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Things that are difficult in visual languages:

- Humans are centered around linear communication. Spoken language is essentially linear, with good use of a stack of concepts. This story-telling mode maps better on a linear, textual representation than on a graphical representation. When provided with a graph, it is difficult to find the start and end. Humans think in graphs, but communicate linearly.

- Graphs are rather hard to manipulate. You invariably need a mouse, which is a rather slow instrument. Using keyboard combo's is certainly possible, but is difficult to make intuitive.

- A textual representation can be left in a syntactical incoherent position while editing. For example, I can have non-matching braces. This proves very helpful in quickly editing code. Visual programming paradigms generally require a coherent structure, in order to keep them editable.

- UI builders are extremely valuable, but this is technically not visual programming. UI builders have problems as well. Complex UIs are often parameterised (the fields themselves are variable). By offering a visual context and a textual context, the coding experience can become incoherent and more difficult to learn.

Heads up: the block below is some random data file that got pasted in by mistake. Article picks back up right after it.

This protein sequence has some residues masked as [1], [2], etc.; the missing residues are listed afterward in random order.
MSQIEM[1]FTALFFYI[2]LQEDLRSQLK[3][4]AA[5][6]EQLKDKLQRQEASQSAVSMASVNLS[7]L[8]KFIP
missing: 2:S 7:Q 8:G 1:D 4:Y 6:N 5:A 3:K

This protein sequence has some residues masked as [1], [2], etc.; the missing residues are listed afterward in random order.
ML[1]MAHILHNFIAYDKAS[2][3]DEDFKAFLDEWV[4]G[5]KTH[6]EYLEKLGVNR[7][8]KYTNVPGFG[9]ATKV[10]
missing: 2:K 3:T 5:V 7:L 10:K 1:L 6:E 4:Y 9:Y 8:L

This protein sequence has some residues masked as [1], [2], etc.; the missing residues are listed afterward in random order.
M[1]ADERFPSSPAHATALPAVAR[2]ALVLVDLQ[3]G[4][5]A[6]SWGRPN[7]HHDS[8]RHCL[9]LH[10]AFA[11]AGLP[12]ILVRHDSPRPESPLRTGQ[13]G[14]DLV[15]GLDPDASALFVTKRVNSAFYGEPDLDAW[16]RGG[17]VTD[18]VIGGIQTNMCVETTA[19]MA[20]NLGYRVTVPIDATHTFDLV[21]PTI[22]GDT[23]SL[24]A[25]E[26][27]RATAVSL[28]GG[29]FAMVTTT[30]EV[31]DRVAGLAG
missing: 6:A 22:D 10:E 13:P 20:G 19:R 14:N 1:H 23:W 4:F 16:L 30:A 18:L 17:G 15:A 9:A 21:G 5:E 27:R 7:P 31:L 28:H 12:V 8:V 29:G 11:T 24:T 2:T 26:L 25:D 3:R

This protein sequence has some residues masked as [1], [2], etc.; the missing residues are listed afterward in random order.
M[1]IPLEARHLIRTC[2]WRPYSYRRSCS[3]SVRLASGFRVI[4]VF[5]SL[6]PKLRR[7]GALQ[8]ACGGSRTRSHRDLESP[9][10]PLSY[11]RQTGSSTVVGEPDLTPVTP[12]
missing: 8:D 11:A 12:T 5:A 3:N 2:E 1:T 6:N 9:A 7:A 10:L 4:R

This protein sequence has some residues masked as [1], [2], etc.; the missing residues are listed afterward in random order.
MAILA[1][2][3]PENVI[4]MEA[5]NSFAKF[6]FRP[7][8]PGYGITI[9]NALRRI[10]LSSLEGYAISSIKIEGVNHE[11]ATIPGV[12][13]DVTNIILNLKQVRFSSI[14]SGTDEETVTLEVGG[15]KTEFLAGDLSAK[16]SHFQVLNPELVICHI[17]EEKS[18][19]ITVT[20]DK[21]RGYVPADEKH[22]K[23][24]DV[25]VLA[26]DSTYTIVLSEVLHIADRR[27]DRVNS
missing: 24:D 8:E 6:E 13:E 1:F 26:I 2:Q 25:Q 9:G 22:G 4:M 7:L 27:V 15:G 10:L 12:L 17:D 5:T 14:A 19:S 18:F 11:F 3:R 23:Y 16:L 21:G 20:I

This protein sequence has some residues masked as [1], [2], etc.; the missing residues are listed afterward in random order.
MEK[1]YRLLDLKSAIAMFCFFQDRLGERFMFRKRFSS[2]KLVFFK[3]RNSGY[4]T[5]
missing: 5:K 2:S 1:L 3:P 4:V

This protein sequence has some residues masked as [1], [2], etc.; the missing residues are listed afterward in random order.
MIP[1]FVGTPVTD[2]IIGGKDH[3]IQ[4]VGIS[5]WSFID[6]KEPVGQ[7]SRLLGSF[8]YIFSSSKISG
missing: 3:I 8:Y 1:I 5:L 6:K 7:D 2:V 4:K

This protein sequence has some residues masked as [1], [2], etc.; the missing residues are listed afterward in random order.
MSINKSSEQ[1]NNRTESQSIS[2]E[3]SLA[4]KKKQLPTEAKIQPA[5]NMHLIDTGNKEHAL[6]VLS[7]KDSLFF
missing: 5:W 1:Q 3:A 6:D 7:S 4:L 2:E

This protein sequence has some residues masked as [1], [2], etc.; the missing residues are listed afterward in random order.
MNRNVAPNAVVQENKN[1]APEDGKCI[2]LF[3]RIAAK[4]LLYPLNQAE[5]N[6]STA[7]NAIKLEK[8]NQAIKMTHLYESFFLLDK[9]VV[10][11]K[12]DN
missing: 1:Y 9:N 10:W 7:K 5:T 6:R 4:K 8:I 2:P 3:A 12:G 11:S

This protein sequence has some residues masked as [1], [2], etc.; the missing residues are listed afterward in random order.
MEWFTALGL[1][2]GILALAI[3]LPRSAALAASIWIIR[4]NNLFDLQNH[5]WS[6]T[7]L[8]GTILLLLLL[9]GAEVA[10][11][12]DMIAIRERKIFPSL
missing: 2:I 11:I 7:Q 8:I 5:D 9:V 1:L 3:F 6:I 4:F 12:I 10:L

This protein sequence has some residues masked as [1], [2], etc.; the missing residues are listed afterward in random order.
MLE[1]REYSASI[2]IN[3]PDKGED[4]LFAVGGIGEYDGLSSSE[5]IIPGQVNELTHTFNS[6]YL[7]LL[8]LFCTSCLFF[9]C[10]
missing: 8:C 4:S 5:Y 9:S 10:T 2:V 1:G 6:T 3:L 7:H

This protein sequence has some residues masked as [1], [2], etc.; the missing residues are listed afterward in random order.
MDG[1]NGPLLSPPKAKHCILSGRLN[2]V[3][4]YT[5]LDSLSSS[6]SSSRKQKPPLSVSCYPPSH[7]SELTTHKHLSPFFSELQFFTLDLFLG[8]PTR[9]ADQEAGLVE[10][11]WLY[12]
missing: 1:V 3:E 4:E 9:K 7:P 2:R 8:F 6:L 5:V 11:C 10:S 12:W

- Programming is very context dependant. A programmer focusses on a specific part, mentally forming a high-dimensional representation of the algorithm at hand and the larger context. Using a visual representation possibly competes with the mental map. Also, it forces upon the reader a scoping.

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